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Denver resident Emmanuel Kamabela is tested for the coronavirus on June 11, 2020, in Denver. 

Denver Mayor Hancock held a press conference on Wednesday morning to provide an update on the city’s coronavirus response efforts.

The meeting marked the third month since Hancock issued stay-at-home orders on March 23, when the city and county's confirmed coronavirus cases accounted for the highest of any county in the state.

Hancock compared Denver's progress in combatting COVID-19 to watching a Broncos football game.

"If we were at a Broncos game, we would still be in the first quarter," he said. "COVID-19 may have pinned us up against the 1-yard line back in March, but it's taken everyone while we were on that 1-yard line to get us at least moving forward to where we now sit on the 20-yard line today." 

Denver's COVID-19 positivity rate is "stabilizing and staying low" at a level of 3%, the mayor reported, and "hospitalizations continue to trend downward."

Another major factor in controlling the virus, he said, is the fact that the city is continuing to ramp up its testing and contact tracing efforts. For the last two weeks, Denver has conducted a daily average of 1,133 tests, which Hancock said is necessary for a population of its size. 

"I can't underscore enough how critical it is that we keep meeting this mark," he said, before encouraging the community to get tested for free at the Pepsi Center, the largest COVID-19 testing site in the state.

The city is only on the 20-yard line, he said, “because we’re all seeing what’s happening in other states, especially neighboring states to Colorado, with dramatic rises in their positivity or positive counts because they didn’t take the steps that our city and our state took at the start of this pandemic.”  

That’s why the face mask requirement will be here to stay for the “foreseeable future,” he said.

Hancock stressed that it was not a political move, but "good common sense."

Bob McDonald, the city’s public health director, said Denver has seen “a little bit of an uptick” in the last week, which could “perhaps” be a result of less physical distancing as more restaurants and businesses continue to reopen.

Nevertheless, McDonald said, he’s not seeing anything out of the "normal ebb and flow” of cases that happen over time.

“I think really what we need to look at is what happens over the next seven days,” he said. “Does it continue to rise or does it level off?”

There have been at least 6,652 cases of COVID-19 and 305 related deaths in Denver, according to the latest data from Denver Public Health.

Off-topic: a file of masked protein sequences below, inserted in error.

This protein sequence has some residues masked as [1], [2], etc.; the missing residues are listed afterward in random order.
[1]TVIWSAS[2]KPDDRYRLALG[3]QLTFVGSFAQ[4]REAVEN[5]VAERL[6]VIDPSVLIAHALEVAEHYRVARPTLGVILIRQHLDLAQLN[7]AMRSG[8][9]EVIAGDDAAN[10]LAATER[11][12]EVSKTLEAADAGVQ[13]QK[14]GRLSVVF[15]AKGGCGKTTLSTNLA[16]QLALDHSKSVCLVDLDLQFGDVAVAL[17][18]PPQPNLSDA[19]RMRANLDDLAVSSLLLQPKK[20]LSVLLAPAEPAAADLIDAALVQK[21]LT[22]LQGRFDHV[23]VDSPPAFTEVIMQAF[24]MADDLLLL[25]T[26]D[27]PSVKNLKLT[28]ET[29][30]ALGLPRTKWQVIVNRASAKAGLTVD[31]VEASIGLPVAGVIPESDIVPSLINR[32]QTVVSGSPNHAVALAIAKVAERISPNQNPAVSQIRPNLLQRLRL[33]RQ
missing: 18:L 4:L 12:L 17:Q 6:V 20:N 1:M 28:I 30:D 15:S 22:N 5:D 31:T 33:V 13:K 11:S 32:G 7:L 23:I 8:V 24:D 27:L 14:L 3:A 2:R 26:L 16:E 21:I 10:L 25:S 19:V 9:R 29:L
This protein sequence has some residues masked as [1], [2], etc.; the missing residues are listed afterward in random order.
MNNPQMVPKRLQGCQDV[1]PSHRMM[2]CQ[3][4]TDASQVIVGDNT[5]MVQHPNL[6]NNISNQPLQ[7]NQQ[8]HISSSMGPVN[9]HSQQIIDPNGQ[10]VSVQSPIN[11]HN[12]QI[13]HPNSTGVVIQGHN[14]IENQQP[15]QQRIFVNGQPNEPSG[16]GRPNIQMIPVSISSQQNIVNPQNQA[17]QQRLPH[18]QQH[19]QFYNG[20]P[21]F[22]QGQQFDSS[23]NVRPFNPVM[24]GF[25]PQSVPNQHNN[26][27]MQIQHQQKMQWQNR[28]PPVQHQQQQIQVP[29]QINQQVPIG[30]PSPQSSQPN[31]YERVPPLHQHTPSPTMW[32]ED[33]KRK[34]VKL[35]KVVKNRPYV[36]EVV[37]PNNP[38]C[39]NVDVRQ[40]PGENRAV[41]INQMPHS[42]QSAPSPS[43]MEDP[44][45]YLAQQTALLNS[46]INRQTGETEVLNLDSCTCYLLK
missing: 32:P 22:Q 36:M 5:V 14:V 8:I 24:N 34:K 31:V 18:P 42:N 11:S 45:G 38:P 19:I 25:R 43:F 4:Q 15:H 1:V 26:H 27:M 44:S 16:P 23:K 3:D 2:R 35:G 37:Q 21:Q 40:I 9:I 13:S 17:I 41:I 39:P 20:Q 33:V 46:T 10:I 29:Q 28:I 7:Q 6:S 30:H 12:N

As Hancock and McDonald spoke to press in a meeting room inside the Denver City and County Building, the small gaggle of reporters struggled to hear them as protesters just outside the room's doors — many affiliated with Denver Homeless Out Loud — demanded that the city end homeless encampment cleanups. The group had shared on social media the day before that a "sweep" would be occurring near Morey Middle School, drawing attention from the public and city officials. 

Homeless activists have based their argument on guidance from the Centers for Disease Control and Prevention, which states that people living in encampments should remain where they are during the COVID-19 pandemic to prevent exposure and spread of the virus. The CDC also recommends that local and state governments provide sanitation and supportive services to encampments and continue to assist people with accessing health care services, shelter, and housing if it is available.  

Hancock appeared mostly unfazed, but he had quietly ordered staff to scramble to organize a meeting with protest organizers, who also included members of the Party for Socialism and Liberation. 

When the mayor exited the press conference and headed to his office, he slowly waded through the angry crowd, who shouted, "Shame on you." The protesters had attempted to disrupt the press conference but were prevented by security and staff from entering the room. 

Hancock then held a nearly hour-long meeting with four organizers, along with members of his cabinet and a couple of council members, to listen to homeless advocates' demands, which included ending the encampment cleanups and providing a safe space for the unhoused to camp.

"We have answers," he told Colorado Politics in a phone interview after the meeting. "I could be defensive and throw all that out there, but I chose not to do that. I wanted to listen, and I wanted to try and ... listen for actionable items that we could act on later."

During the press conference, Hancock told Denverite that the city was considering a sanctioned camp for people experiencing homelessness. 

“We’re looking at all the options right now,” he said.

Denver City Councilwoman Candi CdeBaca, who attended the meeting and is a close ally of both Denver Homeless Out Loud and the Party for Socialism and Liberation, said his efforts are a little too late. 

"Mayor Hancock has had 9 years to implement solutions and he has not only failed, he has continued to tout success knowing the severity of the issues has been exacerbated by his failed leadership," she told Colorado Politics in a text message. "He is correct that the data exists to build solutions, he is just choosing not to use it and build effective solutions."

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